This post is the second in my ongoing exploration of the second Gonski Report. The first post is Through Growth to Achievement #Gonski Review 2.0
The ever insightful Dean Ashenden presents his analysis in Inside Story: An end to the industrial model of schooling? Ashenden writes that while the latest Gonski report points a way to the future of school reform, it has not broken with its disastrous past.
The panel was constrained by four realities. It was asked to “focus on practical measures that work,” an approach that, it turns out, it didn’t really agree with. Second, what no doubt looks to the minister to be a perfectly reasonable effort to ensure value for money may look to others like a velvet glove around Canberra’s financial fist. A third difficulty is that the report had to come up with an approach that could and would be implemented faithfully by each of Australia’s twenty-plus very different school jurisdictions. And, finally, the review was required to focus on school and classroom practice when most of the problems, including problems in practice, have their origins elsewhere.
In sum, the panel was asked to resolve two deep and ancient schisms in Australian schooling — the conflict between “conservative” and “progressive” educational approaches, and the conflict between the federal government and the states — while pinning down the notoriously elusive relationship between school funding, educational practice and academic outcomes — and to do it all with one hand tied behind its back, in eight or nine months.
According to Ashenden “The problem, or the most substantial single problem in Australian schooling anyway, is the massive redistribution of the population across schools and school systems, a continuing increase in the concentration of “advantaged” students in their schools and “disadvantaged” students in theirs, and a shrinking proportion of schools with socially mixed enrolments” and the report does nothing to seriously address this issue. Ashenden also details the limits of the educational governance in Australia, noting that:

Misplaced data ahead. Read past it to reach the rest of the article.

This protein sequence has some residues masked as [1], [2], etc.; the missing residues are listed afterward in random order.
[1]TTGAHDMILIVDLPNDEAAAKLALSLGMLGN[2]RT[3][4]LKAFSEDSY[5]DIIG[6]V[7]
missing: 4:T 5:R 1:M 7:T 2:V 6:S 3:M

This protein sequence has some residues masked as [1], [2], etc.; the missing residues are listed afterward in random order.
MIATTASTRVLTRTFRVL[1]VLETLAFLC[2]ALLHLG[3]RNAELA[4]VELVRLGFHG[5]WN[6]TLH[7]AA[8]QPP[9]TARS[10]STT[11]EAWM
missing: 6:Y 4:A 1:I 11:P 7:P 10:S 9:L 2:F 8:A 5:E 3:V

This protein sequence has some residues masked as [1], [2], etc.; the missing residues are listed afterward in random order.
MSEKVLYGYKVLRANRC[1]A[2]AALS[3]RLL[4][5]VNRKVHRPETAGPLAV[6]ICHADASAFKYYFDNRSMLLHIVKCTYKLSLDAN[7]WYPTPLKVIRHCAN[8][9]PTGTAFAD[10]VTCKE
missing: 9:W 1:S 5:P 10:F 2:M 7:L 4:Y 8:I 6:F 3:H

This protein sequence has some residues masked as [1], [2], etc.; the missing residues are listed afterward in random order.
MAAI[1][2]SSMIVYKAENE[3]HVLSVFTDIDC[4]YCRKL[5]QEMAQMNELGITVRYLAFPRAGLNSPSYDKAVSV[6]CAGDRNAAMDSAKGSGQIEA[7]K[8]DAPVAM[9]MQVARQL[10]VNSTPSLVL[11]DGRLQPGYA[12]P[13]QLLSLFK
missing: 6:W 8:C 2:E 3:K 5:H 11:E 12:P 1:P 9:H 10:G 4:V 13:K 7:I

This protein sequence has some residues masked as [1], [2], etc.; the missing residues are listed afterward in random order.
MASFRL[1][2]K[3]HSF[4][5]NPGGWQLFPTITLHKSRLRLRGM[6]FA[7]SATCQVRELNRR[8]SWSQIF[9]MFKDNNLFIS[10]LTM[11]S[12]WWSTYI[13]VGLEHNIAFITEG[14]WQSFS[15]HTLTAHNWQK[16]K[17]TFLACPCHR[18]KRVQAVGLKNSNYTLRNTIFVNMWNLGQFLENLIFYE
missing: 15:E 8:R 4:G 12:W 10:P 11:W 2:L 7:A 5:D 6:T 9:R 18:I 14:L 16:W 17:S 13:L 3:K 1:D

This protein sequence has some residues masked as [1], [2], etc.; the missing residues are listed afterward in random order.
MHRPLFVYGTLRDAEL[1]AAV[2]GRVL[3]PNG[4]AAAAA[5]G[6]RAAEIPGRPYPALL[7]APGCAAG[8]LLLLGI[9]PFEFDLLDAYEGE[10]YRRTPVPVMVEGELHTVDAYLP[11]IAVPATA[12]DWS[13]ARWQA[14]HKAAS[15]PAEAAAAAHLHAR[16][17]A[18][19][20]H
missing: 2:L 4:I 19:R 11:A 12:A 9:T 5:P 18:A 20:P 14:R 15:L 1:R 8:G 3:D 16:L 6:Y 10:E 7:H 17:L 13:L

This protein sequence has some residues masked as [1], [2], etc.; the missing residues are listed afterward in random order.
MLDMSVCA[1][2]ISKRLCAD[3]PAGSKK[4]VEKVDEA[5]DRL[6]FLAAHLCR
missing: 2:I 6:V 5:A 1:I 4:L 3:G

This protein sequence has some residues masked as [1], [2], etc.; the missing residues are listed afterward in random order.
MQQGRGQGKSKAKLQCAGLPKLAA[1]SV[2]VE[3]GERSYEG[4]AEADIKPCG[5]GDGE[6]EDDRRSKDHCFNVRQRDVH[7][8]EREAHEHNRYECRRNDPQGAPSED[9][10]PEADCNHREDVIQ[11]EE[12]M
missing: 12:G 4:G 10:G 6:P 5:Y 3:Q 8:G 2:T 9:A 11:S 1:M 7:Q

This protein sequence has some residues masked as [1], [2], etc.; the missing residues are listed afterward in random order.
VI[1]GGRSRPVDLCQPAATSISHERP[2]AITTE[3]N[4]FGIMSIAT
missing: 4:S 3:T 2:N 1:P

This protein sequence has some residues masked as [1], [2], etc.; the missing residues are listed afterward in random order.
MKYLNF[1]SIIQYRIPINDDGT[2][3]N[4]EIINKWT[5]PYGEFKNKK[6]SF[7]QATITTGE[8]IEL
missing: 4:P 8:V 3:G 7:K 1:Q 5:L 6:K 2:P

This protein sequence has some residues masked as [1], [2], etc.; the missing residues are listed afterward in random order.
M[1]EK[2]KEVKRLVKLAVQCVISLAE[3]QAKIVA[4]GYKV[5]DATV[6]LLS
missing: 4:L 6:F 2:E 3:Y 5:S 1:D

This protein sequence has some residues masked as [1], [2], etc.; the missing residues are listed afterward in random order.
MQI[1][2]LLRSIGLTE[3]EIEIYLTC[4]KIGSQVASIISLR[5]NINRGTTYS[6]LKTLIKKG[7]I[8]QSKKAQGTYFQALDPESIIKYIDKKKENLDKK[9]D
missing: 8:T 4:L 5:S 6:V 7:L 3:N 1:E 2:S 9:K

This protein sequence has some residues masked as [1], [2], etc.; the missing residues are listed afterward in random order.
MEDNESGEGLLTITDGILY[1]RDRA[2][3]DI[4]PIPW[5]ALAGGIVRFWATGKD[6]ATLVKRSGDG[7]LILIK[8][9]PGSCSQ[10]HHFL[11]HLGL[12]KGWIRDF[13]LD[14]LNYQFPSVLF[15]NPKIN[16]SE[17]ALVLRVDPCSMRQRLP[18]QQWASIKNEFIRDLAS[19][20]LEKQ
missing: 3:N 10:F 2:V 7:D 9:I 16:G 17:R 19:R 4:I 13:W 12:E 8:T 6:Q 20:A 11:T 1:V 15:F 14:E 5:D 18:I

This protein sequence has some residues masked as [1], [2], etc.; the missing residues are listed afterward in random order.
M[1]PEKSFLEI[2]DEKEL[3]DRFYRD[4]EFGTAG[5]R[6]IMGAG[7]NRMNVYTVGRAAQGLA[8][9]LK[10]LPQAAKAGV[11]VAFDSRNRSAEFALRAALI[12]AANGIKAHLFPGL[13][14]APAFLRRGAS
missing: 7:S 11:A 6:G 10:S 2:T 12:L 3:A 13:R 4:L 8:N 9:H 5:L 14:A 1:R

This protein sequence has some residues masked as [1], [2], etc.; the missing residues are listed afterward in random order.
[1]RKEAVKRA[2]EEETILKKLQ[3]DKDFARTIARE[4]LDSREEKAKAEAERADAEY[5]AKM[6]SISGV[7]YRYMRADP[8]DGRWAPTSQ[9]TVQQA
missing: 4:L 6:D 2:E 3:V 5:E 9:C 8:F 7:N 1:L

The problem is compounded by the Rudd and Gillard’s consolidation of a “national approach.” The key areas of strategic policy formation and accountability, as well as some aspects of resource allocation and curriculum, have all been ceded to national agencies and processes, leaving the states and non-government systems as not much more than retail outlets. Looked at from the other direction, the national “system” has no authority over the many matters still in the hands of the states and systems.
Perhaps worst of all, the “national approach” herds every system into a single reform strategy. When it fails, all fail, and there is no alternative to learn from. Of course systems should collaborate, but at their own initiative and in varying combinations, not in a lock-step march to the “national” drumbeat.
Thus, no matter what the report recommends the political realities, structures and governance shaping education in Australia make the task of meaningful reform difficult.
Chris Bonnor, also writing for Inside Story, asks Has Gonski stepped outside the square? He also discusses the difficulty of truly changing the way that schooling is done, by taking a more micro look and highlighting how hard it is to change the low established grammar of schooling.
After I retired I visited a number of innovative schools and always walked away not only with admiration for the energy of school leaders and teachers, but also with a greater awareness of the institutional, cultural and micro-political constraints on what they wanted to do. As a part-consequence, the innovations, just like mine, tended to be added to what was considered the main work of schools rather than changing how we do schooling itself.
Without detailing the reforms that the report calls for Bonnor explores how difficult it is to truly be innovative:
Maybe the real question is whether game-changing innovation can take hold if schools still look decades old. Lock-step student progression; siloed learning driven by externally created curriculum; exquisitely designed and imposed assessment hoops through which students must jump on command — it could well be that these features of schooling are blocking the innovation we need.